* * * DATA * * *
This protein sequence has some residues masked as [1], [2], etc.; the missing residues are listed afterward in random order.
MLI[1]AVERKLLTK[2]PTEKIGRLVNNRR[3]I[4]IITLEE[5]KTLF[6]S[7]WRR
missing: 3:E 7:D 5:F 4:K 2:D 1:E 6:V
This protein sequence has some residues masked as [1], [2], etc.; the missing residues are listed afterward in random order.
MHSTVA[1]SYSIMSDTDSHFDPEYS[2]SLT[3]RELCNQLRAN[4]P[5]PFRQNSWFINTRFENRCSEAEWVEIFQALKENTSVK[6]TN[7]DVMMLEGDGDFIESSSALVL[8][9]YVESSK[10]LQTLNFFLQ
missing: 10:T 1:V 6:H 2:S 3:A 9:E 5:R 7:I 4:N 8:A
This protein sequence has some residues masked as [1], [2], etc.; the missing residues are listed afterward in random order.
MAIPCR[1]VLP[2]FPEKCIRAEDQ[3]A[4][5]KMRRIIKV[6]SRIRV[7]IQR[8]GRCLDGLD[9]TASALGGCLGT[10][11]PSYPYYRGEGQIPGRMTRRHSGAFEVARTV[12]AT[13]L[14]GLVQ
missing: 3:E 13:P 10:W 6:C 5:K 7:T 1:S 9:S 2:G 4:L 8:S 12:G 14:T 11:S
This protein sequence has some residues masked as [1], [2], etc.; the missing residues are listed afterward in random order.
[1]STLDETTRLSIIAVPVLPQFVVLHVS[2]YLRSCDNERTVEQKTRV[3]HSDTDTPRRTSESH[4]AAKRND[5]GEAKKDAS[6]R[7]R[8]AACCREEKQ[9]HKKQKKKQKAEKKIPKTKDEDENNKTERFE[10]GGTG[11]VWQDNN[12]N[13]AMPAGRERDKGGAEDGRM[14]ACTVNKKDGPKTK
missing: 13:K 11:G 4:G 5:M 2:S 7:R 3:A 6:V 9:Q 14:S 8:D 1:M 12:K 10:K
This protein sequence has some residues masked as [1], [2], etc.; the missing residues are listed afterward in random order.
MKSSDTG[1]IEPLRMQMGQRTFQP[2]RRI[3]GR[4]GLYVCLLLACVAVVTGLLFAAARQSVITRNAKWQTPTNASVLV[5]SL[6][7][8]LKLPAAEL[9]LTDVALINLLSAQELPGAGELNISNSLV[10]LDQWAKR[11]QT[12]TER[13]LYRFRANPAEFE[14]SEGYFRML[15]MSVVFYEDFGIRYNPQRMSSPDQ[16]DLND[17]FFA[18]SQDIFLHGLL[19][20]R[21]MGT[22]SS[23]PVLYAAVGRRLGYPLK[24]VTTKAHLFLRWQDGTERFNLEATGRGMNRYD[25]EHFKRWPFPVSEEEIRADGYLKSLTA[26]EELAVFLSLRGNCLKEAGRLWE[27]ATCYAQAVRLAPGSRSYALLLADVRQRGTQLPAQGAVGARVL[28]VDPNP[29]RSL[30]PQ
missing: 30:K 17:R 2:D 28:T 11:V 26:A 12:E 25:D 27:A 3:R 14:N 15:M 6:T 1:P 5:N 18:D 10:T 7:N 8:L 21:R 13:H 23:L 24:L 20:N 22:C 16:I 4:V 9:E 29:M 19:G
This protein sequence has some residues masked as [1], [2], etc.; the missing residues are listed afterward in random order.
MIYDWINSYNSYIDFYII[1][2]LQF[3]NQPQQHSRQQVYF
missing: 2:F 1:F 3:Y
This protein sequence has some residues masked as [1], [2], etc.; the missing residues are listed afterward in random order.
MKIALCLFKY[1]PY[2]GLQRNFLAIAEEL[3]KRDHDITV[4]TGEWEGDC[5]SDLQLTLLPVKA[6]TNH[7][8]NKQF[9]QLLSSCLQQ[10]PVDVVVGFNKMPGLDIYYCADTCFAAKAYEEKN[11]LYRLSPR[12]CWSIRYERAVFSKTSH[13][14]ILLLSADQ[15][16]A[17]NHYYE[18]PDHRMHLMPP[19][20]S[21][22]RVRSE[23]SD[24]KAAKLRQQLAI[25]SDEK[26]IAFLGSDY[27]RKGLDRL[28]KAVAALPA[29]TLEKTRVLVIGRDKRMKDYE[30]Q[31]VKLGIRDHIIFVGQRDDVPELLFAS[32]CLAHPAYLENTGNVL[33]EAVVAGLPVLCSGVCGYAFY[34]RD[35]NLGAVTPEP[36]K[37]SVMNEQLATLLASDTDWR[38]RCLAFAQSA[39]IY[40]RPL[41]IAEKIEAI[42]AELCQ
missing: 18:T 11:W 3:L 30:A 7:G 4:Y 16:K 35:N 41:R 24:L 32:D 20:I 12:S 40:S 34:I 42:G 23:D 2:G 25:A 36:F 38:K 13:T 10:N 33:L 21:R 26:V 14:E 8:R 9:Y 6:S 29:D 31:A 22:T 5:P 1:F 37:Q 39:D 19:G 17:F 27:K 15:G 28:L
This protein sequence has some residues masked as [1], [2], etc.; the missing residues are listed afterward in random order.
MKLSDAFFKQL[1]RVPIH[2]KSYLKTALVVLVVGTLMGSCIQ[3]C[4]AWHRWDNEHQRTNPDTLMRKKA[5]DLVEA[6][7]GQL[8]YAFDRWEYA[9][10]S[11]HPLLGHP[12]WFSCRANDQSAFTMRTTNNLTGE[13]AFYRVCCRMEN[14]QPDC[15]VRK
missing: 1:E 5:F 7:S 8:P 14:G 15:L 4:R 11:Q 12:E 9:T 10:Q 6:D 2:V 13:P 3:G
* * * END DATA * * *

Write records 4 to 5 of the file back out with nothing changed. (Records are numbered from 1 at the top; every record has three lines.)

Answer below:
This protein sequence has some residues masked as [1], [2], etc.; the missing residues are listed afterward in random order.
[1]STLDETTRLSIIAVPVLPQFVVLHVS[2]YLRSCDNERTVEQKTRV[3]HSDTDTPRRTSESH[4]AAKRND[5]GEAKKDAS[6]R[7]R[8]AACCREEKQ[9]HKKQKKKQKAEKKIPKTKDEDENNKTERFE[10]GGTG[11]VWQDNN[12]N[13]AMPAGRERDKGGAEDGRM[14]ACTVNKKDGPKTK
missing: 13:K 11:G 4:G 5:M 2:S 7:R 3:A 6:V 9:Q 14:S 8:D 1:M 12:K 10:K
This protein sequence has some residues masked as [1], [2], etc.; the missing residues are listed afterward in random order.
MKSSDTG[1]IEPLRMQMGQRTFQP[2]RRI[3]GR[4]GLYVCLLLACVAVVTGLLFAAARQSVITRNAKWQTPTNASVLV[5]SL[6][7][8]LKLPAAEL[9]LTDVALINLLSAQELPGAGELNISNSLV[10]LDQWAKR[11]QT[12]TER[13]LYRFRANPAEFE[14]SEGYFRML[15]MSVVFYEDFGIRYNPQRMSSPDQ[16]DLND[17]FFA[18]SQDIFLHGLL[19][20]R[21]MGT[22]SS[23]PVLYAAVGRRLGYPLK[24]VTTKAHLFLRWQDGTERFNLEATGRGMNRYD[25]EHFKRWPFPVSEEEIRADGYLKSLTA[26]EELAVFLSLRGNCLKEAGRLWE[27]ATCYAQAVRLAPGSRSYALLLADVRQRGTQLPAQGAVGARVL[28]VDPNP[29]RSL[30]PQ
missing: 30:K 17:R 2:D 28:T 11:V 26:A 12:E 25:D 27:A 3:R 14:N 15:M 6:T 1:P 5:N 18:D 10:T 7:N 8:L 21:R 13:H 23:L 24:L 20:N 22:C 16:I 4:V 9:E 29:M 19:G